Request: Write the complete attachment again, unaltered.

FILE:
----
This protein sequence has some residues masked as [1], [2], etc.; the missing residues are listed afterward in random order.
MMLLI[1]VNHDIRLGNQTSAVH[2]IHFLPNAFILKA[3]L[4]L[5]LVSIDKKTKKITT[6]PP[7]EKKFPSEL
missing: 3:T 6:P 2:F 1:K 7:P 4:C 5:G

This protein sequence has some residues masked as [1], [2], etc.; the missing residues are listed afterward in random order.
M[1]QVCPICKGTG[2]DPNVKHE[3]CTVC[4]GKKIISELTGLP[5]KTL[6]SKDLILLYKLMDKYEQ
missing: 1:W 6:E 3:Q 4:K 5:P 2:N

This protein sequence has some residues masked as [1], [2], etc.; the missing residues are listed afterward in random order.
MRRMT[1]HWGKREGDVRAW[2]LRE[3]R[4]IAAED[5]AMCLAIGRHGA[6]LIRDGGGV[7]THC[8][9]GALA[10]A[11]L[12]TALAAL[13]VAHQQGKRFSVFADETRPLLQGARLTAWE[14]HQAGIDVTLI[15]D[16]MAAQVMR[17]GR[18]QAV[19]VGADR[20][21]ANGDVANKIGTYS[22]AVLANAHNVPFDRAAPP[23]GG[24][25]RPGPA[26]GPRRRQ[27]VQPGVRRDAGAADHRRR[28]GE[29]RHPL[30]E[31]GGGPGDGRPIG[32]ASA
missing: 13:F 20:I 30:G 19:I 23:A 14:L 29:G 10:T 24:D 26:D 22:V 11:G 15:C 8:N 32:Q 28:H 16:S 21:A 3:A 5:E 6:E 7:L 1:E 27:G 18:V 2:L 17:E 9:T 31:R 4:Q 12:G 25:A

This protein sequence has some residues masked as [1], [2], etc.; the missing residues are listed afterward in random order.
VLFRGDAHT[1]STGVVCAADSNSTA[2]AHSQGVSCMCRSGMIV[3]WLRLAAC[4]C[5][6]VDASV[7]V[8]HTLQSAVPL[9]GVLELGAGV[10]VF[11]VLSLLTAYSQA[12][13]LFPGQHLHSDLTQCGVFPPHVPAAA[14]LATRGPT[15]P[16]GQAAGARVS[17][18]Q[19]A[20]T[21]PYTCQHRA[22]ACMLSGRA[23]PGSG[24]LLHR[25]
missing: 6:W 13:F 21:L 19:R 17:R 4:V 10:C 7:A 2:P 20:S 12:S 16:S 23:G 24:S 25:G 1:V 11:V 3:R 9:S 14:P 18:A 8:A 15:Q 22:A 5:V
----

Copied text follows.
This protein sequence has some residues masked as [1], [2], etc.; the missing residues are listed afterward in random order.
MMLLI[1]VNHDIRLGNQTSAVH[2]IHFLPNAFILKA[3]L[4]L[5]LVSIDKKTKKITT[6]PP[7]EKKFPSEL
missing: 3:T 6:P 2:F 1:K 7:P 4:C 5:G

This protein sequence has some residues masked as [1], [2], etc.; the missing residues are listed afterward in random order.
M[1]QVCPICKGTG[2]DPNVKHE[3]CTVC[4]GKKIISELTGLP[5]KTL[6]SKDLILLYKLMDKYEQ
missing: 1:W 6:E 3:Q 4:K 5:P 2:N

This protein sequence has some residues masked as [1], [2], etc.; the missing residues are listed afterward in random order.
MRRMT[1]HWGKREGDVRAW[2]LRE[3]R[4]IAAED[5]AMCLAIGRHGA[6]LIRDGGGV[7]THC[8][9]GALA[10]A[11]L[12]TALAAL[13]VAHQQGKRFSVFADETRPLLQGARLTAWE[14]HQAGIDVTLI[15]D[16]MAAQVMR[17]GR[18]QAV[19]VGADR[20][21]ANGDVANKIGTYS[22]AVLANAHNVPFDRAAPP[23]GG[24][25]RPGPA[26]GPRRRQ[27]VQPGVRRDAGAADHRRR[28]GE[29]RHPL[30]E[31]GGGPGDGRPIG[32]ASA
missing: 13:F 20:I 30:G 19:I 23:A 14:L 29:G 10:T 24:D 26:D 22:V 11:G 15:C 8:N 32:Q 28:H 16:S 21:A 3:A 5:E 6:E 7:L 1:E 27:G 18:V 2:L 17:E 9:T 31:R 4:Q 12:G 25:A

This protein sequence has some residues masked as [1], [2], etc.; the missing residues are listed afterward in random order.
VLFRGDAHT[1]STGVVCAADSNSTA[2]AHSQGVSCMCRSGMIV[3]WLRLAAC[4]C[5][6]VDASV[7]V[8]HTLQSAVPL[9]GVLELGAGV[10]VF[11]VLSLLTAYSQA[12][13]LFPGQHLHSDLTQCGVFPPHVPAAA[14]LATRGPT[15]P[16]GQAAGARVS[17][18]Q[19]A[20]T[21]PYTCQHRA[22]ACMLSGRA[23]PGSG[24]LLHR[25]
missing: 6:W 13:F 21:L 19:R 17:R 4:V 10:C 7:A 2:P 20:S 12:S 16:S 23:G 24:S 25:G 1:V 11:V 3:R 9:S 14:P 18:A 8:A 15:Q 22:A 5:V